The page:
NC State loss changed UNC’s bowl projections. Here’s where Heels could play last game

·4 min read

North Carolina’s loss to N.C. State in its regular-season finale cost the Tar Heels more than just bragging rights.

It eliminated a chance for UNC (6-6) to potentially claim a spot in one of the ACC’s Tier I bowls. Had the Heels finished 7-5 and dropped N.C. State to 8-4, it would have left the ACC with three teams (UNC, NCSU, Miami) that would be eligible for one spot in either the Cheez-It Bowl (Orlando), Gator Bowl (Jacksonville) or Holiday Bowl (San Diego).

The league has a rule that a team with a better record can only be surpassed in the bowl order if one win separates the teams.

The winner of Wake-Pitt in Saturday’s ACC title game will possess the bid to the New Year’s Six tie-in. This season that’s most likely going to mean the Peach Bowl instead of the Fiesta Bowl. The loser of Wake-Pitt along with Clemson will claim two of the league’s Tier I bowl bids.

The Tar Heels can’t skip ahead of any teams for a Tier I bowl. The ACC has four other teams with a .500 record — Louisville, Virginia Tech, Virginia and Boston College. Those schools, along with 7-5 Miami, are the ones who will be in consideration for five bowl tie-ins.

The league’s Tier II bids are for the Pinstripe Bowl (New York), the Duke’s Mayo Bowl (Charlotte) and the Sun Bowl (El Paso). Its Tier III bids are for the Military Bowl (Annapolis) and Fenway Bowl (Boston).

Most bowl projections have the Heels playing in the Pinstripe Bowl, which is held in Yankee Stadium, against a Big Ten opponent.

Carolina hasn’t played in Charlotte for a bowl since it was still called the Belk Bowl back in 2013, so it could be attractive for Duke’s Mayo Bowl organizers. The reason why they may look elsewhere is because UNC faced South Carolina in the 2019 season opener in Charlotte. It may simply be too soon to go back to Charlotte.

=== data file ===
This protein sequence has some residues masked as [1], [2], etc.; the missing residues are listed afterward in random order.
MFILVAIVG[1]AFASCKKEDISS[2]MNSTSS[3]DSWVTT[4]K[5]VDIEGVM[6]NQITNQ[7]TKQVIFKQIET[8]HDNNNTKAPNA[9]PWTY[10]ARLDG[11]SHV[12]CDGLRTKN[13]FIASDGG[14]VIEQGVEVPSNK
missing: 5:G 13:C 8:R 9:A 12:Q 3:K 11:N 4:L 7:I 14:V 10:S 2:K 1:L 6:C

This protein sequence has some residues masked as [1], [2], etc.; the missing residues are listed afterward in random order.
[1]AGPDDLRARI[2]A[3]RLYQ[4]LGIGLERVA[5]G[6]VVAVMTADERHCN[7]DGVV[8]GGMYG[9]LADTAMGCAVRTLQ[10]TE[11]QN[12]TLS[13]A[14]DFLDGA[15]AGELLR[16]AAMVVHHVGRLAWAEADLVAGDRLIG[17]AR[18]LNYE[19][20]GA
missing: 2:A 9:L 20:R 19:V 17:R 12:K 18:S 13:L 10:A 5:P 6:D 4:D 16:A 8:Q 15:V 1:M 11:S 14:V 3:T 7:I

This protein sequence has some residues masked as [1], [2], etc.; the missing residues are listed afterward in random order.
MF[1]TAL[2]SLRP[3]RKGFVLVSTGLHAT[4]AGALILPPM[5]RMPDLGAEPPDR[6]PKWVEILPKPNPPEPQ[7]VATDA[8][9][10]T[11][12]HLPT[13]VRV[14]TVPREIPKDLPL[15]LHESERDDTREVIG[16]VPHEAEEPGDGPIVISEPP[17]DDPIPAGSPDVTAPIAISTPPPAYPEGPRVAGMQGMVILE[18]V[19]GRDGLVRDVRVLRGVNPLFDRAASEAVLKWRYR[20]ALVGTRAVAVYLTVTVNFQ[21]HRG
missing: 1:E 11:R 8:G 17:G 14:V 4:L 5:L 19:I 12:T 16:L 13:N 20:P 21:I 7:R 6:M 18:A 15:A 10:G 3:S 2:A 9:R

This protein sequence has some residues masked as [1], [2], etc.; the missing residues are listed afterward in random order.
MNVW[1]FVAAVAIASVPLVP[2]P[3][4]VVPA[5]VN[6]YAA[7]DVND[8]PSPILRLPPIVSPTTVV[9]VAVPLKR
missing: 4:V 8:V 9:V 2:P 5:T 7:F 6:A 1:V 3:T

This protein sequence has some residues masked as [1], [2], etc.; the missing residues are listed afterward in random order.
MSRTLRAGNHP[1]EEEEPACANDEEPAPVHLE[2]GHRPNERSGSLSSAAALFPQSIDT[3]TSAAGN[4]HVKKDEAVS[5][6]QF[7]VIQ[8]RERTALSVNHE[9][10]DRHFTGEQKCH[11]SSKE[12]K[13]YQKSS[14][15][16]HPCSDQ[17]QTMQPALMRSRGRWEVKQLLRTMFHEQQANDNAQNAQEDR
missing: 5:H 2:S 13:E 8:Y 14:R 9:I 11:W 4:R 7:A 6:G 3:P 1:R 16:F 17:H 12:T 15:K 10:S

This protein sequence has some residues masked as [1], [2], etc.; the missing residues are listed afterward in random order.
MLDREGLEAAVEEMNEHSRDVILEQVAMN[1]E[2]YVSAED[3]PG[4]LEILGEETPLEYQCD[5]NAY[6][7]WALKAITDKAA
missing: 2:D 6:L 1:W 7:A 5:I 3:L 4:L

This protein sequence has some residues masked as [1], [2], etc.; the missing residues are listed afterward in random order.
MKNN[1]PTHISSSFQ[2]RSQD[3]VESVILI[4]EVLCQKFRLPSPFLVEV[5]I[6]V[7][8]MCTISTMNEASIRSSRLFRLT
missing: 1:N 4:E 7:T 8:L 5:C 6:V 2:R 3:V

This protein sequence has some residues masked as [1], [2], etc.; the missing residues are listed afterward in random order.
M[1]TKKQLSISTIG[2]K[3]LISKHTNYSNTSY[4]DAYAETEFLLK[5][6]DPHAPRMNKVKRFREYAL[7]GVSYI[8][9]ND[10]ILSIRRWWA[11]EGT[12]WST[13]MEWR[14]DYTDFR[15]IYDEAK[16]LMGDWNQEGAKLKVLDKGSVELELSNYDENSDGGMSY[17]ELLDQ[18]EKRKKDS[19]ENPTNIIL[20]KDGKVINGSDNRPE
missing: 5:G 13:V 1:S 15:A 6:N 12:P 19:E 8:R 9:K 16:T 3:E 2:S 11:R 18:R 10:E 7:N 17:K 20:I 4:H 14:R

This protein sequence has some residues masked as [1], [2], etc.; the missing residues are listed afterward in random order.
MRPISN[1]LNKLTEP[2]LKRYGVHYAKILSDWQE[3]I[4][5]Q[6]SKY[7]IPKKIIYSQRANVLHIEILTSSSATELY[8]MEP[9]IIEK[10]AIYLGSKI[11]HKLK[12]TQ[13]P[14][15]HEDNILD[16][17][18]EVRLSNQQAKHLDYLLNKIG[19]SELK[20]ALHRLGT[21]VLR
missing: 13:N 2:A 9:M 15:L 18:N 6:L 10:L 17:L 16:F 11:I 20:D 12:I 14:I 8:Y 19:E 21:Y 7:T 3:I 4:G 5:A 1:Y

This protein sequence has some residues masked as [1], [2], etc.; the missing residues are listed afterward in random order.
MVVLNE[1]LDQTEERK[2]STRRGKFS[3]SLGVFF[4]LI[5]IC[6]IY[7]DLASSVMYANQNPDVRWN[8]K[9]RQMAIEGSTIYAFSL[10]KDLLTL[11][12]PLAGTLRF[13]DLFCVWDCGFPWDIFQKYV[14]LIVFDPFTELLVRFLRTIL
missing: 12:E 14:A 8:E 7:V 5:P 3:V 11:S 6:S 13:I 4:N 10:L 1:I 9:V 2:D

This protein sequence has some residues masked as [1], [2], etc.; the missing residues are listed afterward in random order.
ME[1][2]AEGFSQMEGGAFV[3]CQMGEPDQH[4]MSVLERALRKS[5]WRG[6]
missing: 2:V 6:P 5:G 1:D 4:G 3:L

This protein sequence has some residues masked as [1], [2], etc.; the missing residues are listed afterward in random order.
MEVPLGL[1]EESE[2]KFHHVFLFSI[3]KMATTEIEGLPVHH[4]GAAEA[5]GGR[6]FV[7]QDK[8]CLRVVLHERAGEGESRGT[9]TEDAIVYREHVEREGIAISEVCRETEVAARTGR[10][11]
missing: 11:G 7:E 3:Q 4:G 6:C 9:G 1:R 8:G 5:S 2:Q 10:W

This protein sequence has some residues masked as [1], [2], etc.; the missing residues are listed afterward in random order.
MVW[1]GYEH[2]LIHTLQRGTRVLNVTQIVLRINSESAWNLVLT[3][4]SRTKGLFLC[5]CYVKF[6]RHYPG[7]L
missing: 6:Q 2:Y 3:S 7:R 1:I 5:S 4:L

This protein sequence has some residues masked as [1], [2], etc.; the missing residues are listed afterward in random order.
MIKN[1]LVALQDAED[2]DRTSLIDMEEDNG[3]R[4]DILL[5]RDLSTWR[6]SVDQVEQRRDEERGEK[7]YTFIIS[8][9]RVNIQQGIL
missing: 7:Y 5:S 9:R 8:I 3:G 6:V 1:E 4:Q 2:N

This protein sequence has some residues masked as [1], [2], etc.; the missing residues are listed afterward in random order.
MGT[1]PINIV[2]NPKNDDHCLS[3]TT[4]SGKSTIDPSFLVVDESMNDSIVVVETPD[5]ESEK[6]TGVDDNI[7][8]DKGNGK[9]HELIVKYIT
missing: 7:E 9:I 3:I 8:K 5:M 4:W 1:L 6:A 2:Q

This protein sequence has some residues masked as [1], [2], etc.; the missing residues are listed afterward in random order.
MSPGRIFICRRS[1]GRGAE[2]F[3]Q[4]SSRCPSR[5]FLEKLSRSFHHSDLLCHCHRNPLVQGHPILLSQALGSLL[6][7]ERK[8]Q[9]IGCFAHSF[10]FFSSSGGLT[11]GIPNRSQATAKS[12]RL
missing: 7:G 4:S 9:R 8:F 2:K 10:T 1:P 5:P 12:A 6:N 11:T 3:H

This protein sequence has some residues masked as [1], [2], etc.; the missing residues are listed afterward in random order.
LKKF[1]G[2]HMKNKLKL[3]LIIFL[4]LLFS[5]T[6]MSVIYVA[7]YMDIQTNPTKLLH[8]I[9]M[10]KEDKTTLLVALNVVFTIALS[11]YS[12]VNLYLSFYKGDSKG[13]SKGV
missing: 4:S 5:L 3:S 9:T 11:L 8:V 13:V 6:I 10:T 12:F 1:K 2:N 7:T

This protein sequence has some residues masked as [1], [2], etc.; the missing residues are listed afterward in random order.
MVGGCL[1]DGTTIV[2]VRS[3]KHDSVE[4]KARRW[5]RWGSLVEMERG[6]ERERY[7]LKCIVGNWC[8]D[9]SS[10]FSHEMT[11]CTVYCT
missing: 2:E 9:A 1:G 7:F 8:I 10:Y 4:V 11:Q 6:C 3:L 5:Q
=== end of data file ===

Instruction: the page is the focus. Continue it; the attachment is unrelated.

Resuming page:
The ACC’s remaining bowl eligible team that doesn’t play in its bowl tie-ins will be the choice of either the Gasparilla Bowl (Tampa), the Birmingham Bowl or the First Responder Bowl (Dallas).

Regardless of where Carolina ends up playing its bowl, the memory of its collapse in the final two minutes against the Wolfpack will have it working on closing out games. UNC coach Mack Brown after the game repeatedly referenced that the Heels had to learn how to finish.

Linebacker Jeremiah Gemmel put the blame squarely on their execution because he said the Heels go over scenarios like their end of game coverages on defense and recovering on-sides kicks every week in practice.

“We work on late-game situations so often it’s something that we as players have to be accountable for,” Gemmel said. “You can’t say it’s the coaches because the coaches get us ready for situations like that every single day.”

Despite heading into the postseason with that disappointment lingering, there’s still a silver lining from making a bowl. Brown has talked about the importance of gaining added practice time during bowl preparation. It allows the team to incorporate younger players who didn’t play much during the season more into practice repetitions.

“That’s really, really important to us as young as we are that we get the 13 extra practices,” Brown told reporters on a video conference last week. “And it prepares you better for next (year).”

Carolina expects to have several early enrollees from its 2022 recruiting class who will sign during the early period on Dec. 15. Brown said those players who graduated high school early are allowed to join the team for practice leading up to the bowl.

All bowl games will be officially announced on Sunday.

UNC bowl projections Fenway Bowl vs. UCF/Pinstripe Bowl vs. Penn State

The Athletic: Pinstripe Bowl vs. Maryland

College Football News: Pinstripe Bowl vs. Penn State

Sports Illustrated: Sun Bowl vs. Arizona State

CBS Sports: Gasparilla Bowl vs. Western Kentucky

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